In fact the wave theory of images is very iteresting and far more enlightening than the "light ray" theory.
The light goes by the shortest distance thus all the wave componebts ARRIVE IN PHASE (and thus add)
(You will need the wave theory to explain holograms too)

Your object (source of light or image) has finite size
Most of it is NOT on the axis of the mirror
This causes distortion. They call is aberration (they like big words and there are dosens of mirror aberrations)
Even for points on axis there is distortion and to avoid this distortion the mirror should be an ellipse (an ellipsoid of revolotion)
Even then there will be aberrations for all off-axis points
Your sherical mirror only APPROXIMATES the shape of part of an ellipse (the bit near the axis)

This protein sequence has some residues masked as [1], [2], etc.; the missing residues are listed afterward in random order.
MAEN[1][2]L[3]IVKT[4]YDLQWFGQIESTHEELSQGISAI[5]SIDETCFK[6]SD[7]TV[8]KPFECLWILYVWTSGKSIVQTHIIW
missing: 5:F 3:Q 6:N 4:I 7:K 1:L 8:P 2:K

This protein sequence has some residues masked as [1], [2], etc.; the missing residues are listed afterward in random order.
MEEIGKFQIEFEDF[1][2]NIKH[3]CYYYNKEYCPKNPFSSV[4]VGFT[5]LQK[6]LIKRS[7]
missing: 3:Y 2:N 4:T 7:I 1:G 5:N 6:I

Your angles are only "almost equal" and the error depends on some big power of distance off-axis divided by distance from mirror. The theory blithely ASSUMES this ratio is so small that sin(theta) = theta and cos(theta) = 1

The assumptions made by theoty are justified by a need for the results to be USEFUL . For this they must be easy enough to calculate (and "explain"). Hence ray diagrams.
You can work out this by calculating the angles (sines and cosines) and writing them as sieries as they are small.
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August 17th, 2011, 08:58 AM   #3
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Re: Spherical mirrors, spherical?

Quote:
Originally Posted by gin palace
Even for points on axis there is distortion and to avoid this distortion the mirror should be an ellipse (an ellipsoid of revolotion)
Even then there will be aberrations for all off-axis points
Your sherical mirror only APPROXIMATES the shape of part of an ellipse (the bit near the axis)